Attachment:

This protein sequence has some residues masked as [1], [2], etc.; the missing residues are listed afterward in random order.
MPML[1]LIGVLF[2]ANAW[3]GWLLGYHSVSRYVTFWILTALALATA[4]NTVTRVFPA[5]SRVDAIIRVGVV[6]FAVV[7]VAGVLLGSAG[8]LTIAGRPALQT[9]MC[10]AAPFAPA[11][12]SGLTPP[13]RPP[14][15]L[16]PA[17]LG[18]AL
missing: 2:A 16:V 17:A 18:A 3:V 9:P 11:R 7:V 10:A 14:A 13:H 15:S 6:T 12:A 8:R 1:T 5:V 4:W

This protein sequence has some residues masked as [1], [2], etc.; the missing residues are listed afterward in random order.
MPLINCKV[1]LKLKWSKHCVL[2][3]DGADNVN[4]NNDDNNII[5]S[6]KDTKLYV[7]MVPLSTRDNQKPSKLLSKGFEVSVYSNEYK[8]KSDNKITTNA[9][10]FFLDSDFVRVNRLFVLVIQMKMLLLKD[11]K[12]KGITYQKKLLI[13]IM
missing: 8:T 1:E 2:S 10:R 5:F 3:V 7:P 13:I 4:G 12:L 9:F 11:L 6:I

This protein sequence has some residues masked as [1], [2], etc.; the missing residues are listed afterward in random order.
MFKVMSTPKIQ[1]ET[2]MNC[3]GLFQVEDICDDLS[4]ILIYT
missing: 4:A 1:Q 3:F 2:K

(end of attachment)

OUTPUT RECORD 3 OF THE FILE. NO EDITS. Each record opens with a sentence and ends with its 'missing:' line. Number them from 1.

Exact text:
This protein sequence has some residues masked as [1], [2], etc.; the missing residues are listed afterward in random order.
MFKVMSTPKIQ[1]ET[2]MNC[3]GLFQVEDICDDLS[4]ILIYT
missing: 4:A 1:Q 3:F 2:K